College of American Pathologists
Printable Version

  PAP/NGC Program Review


cap today

May 2003
Special Section:
PAP/NGC Program Review

Cervical cancer screening guidelines—then and now

Dina R. Mody, MD

Nearly all cervical cancers contain human papillomavirus, and a
persistent infection with high-risk HPV is a major risk factor. High-grade squamous intraepithelial lesions, or HSIL, are considered significant precancerous lesions. Most HPV infections are transient, however, and regress spontaneously.1,2 Such transient HPV infections may be asymptomatic or produce low-grade cytologic changes.

In 2001 and 2002, the American Cancer Society convened an expert panel that was divided into working groups to review evidence and formulate recommendations about when to start screening, when to discontinue it, screening of women with hysterectomy, screening intervals, and screening tests. The ACS published the revised cervical cancer screening guidelines in late 2002.3 The new guidelines take into account new technologies for cervical cytology screening and the current state of knowledge of the underlying etiology for cervical cancers and intraepithelial lesions. Click here for a comparison of the guidelines published in 19884 and the new 2002 guidelines and the rationale behind the recommendations.

CAP policy on cervical cancer screening

The CAP’s policy on screening for cervical cancer was revised earlier this year. It reads as follows: “The College of American Pathologists encourages annual pelvic exams and regular cervical cancer screening for all women. Regular cervical cancer screening should begin three years after women become sexually active or by the age of 21. Current data indicate that most women under the age of 30 will benefit from annual cervical cancer screening. Lengthened intervals of cervical cancer screening may be appropriate for some women, depending upon specific clinical circumstances.

“Regardless of age, the appropriate screening interval should be determined by each patient in consultation with her physician, taking into account detailed patient history and risk factors. A woman’s human papillomavirus status may be a contributing factor in determining cervical cancer screening frequency. When accuracy or completeness of the historical record is in doubt, annual screening should be the default screening interval.”

Cervical adenocarcinomas and screening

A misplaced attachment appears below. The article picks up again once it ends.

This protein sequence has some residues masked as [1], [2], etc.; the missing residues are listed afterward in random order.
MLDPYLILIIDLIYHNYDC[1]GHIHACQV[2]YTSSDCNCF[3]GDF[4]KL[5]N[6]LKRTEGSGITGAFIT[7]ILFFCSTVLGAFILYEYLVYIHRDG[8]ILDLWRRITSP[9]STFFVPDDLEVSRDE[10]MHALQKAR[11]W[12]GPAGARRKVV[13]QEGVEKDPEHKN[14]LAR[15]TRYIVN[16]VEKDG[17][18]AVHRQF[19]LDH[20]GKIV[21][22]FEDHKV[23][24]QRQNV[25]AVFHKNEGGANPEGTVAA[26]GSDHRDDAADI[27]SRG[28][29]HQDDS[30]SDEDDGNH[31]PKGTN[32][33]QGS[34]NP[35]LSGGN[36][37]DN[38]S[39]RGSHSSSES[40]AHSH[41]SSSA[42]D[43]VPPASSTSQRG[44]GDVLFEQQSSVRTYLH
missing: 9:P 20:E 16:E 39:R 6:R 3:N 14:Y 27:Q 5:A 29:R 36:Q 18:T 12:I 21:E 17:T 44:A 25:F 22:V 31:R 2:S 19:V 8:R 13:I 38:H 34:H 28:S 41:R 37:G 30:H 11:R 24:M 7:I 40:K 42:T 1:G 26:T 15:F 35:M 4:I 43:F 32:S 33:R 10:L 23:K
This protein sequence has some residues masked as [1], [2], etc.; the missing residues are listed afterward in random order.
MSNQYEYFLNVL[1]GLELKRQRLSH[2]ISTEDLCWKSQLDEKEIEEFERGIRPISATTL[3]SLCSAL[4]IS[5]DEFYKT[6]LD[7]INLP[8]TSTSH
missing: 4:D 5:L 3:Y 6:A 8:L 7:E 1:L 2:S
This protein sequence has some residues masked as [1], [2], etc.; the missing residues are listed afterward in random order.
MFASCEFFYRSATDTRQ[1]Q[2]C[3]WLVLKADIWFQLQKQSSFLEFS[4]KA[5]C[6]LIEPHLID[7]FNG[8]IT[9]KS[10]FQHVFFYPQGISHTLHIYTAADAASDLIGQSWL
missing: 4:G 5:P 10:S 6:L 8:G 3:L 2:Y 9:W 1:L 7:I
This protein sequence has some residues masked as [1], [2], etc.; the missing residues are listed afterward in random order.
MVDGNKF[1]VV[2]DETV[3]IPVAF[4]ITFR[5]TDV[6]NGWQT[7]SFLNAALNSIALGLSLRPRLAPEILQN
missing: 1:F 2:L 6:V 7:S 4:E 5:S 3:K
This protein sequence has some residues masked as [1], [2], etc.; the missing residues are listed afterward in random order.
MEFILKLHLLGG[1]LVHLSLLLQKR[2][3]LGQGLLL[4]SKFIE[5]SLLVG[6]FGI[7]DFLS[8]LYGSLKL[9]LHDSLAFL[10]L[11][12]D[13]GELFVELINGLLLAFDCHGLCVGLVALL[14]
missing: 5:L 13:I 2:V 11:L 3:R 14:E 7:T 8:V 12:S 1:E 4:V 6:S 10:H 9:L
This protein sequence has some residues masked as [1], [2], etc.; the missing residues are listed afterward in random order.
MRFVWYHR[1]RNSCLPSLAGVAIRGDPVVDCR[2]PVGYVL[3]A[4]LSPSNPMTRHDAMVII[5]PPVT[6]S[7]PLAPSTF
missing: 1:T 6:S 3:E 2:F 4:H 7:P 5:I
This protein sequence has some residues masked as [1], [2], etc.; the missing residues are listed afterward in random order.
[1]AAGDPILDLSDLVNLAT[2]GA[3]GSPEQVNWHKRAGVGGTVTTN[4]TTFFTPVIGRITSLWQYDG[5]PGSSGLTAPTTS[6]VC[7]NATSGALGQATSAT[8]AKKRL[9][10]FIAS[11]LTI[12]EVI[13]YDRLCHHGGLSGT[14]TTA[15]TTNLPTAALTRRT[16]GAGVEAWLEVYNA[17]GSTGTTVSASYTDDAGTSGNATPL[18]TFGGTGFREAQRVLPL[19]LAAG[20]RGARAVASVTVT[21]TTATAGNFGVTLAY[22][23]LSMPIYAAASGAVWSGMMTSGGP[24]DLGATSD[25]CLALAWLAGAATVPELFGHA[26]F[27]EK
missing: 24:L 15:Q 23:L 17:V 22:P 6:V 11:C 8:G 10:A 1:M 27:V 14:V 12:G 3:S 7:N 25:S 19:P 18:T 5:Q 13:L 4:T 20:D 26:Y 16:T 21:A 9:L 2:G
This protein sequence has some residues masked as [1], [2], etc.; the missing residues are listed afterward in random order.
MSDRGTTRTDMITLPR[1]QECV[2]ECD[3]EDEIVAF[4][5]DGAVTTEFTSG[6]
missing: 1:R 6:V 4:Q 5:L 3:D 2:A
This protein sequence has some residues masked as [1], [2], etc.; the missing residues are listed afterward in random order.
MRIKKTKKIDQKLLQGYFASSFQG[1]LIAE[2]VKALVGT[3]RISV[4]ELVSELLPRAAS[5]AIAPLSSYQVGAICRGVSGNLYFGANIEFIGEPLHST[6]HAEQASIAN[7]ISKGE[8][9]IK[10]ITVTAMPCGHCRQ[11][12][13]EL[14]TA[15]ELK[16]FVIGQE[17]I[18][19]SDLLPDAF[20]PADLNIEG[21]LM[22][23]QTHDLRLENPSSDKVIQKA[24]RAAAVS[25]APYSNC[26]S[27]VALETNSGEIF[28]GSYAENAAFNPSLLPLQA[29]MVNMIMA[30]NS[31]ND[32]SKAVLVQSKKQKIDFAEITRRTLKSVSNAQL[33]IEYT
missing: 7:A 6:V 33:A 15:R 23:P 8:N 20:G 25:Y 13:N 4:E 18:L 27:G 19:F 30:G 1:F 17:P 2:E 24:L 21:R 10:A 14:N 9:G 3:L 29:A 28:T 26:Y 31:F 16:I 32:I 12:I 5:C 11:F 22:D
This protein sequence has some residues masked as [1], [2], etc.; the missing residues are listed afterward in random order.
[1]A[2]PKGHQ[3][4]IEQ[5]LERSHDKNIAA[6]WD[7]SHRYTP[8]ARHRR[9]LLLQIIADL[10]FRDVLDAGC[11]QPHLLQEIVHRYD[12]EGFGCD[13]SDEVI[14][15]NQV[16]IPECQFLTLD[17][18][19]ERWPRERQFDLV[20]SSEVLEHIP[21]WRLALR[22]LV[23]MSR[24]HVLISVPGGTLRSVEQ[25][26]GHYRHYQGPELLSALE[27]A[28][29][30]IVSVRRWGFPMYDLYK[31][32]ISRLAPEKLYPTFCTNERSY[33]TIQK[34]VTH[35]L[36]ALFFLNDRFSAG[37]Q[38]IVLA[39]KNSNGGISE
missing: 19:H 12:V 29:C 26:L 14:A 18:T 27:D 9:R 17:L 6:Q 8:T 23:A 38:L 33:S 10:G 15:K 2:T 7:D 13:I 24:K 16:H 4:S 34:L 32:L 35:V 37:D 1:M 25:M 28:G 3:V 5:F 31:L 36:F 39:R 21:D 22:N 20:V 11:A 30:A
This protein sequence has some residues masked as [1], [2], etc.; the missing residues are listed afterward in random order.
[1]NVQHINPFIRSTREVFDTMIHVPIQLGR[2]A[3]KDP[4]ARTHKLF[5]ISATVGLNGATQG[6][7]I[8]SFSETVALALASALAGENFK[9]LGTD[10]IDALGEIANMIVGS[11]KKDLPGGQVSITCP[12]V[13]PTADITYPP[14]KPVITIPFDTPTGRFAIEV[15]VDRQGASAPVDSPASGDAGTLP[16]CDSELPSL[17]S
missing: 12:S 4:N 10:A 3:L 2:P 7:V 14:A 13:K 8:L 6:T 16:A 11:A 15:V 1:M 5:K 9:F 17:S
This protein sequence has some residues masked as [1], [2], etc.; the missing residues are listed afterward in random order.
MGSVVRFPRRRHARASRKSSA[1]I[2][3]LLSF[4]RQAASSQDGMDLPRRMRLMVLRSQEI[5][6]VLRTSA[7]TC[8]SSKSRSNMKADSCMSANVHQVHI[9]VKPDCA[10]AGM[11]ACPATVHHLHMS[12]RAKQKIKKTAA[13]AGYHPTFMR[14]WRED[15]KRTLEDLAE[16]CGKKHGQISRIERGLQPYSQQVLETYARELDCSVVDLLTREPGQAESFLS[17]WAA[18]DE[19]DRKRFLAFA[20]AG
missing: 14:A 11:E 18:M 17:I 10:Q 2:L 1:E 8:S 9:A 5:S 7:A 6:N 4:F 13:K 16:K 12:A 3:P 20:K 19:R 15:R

The incidence of cervical adenocarcinomas has been increasing. There is little data on the efficacy of cervical cytology as a screening and detection tool for adenocarcinomas. Use of the endocervical brush and new liquid-based technologies may increase the sensitivity. Whether better endocervical sampling devices or new liquid-based technologies actually increase detection of cervical adenocarcinomas and precursor lesions is not yet known.

For a perspective on the process the ACS used to formulate the new guidelines and on the recommendations themselves, see “Too much emphasis on screening interval, too little on safety,” by R. Marshall Austin, MD, PhD.


  1. Moscicki AB, Shiboski S, Broering J, et al. The natural history of human papillomavirus infection as measured by repeated DNA testing in adolescent and young women. J Pediatr. 1998;132: 277-284.
  2. Ho GY, Bierman R, Beardsley L, et al. Natural history of cervicovaginal papillomavirus infection in young women. N Engl J Med. 1998;338:423-428.
  3. Saslow D, Runowicz C, Solomon D, et al. American Cancer Society Guidelines for the early detection of cervical neoplasia and cancer. CA Cancer J Clin. 2002;52:342-362.
  4. Fink DJ. Change in American Cancer Society checkup guidelines for detection of cervical cancer. CA Cancer J Clin. 1988;38:127-128.
  5. Centers for Disease Control. CDC Guideline for Immunocompromised Individuals; USPHS/IDSA guidelines for the prevention of opportunistic infections in persons infected with HIV: a summary. MMWR Morb Mortal Wkly Rep. 1995; 44(rr-8):1-34.
  6. Wiener JJ, Sweetnam PM, Jones JM. Long-term follow-up of women after hysterectomy with a history of preinvasive cancer of the cervix. BR J Obstet Gynaecol. 1992;99:907-910.
  7. Kim JJ, Wright TC, Goldie SJ. Cost effectiveness of alternative triage strategies for atypical squamous cells of undetermined significance. JAMA. 2002;287:2382-2390.
  8. Goldie SJ, Kim JJ, Wright TC. Decision analytic modeling to inform U.S. national health policy: new guidelines for cervical screening. Oral presentation at the national SMDM meeting 2002.
  9. Sherman ME, Lorincz AT, Scott DR, et al. Baseline cytology and HPV testing and risk for cervical neoplasia: a ten year cohort analysis of 20810 women. J Natl Cancer Inst. 2003;95:46-52.
  10. Lorincz AT, Richart RM. HPV DNA testing as an adjunct to cytology in cervical screening programs. Arch Pathol Lab Med, in press.

Dr. Mody, chair of the CAP Cytopathology Committee, is professor of pathology, Baylor College of Medicine, Houston, and director of cytopathology at Baylor and Methodist Hospital, Houston.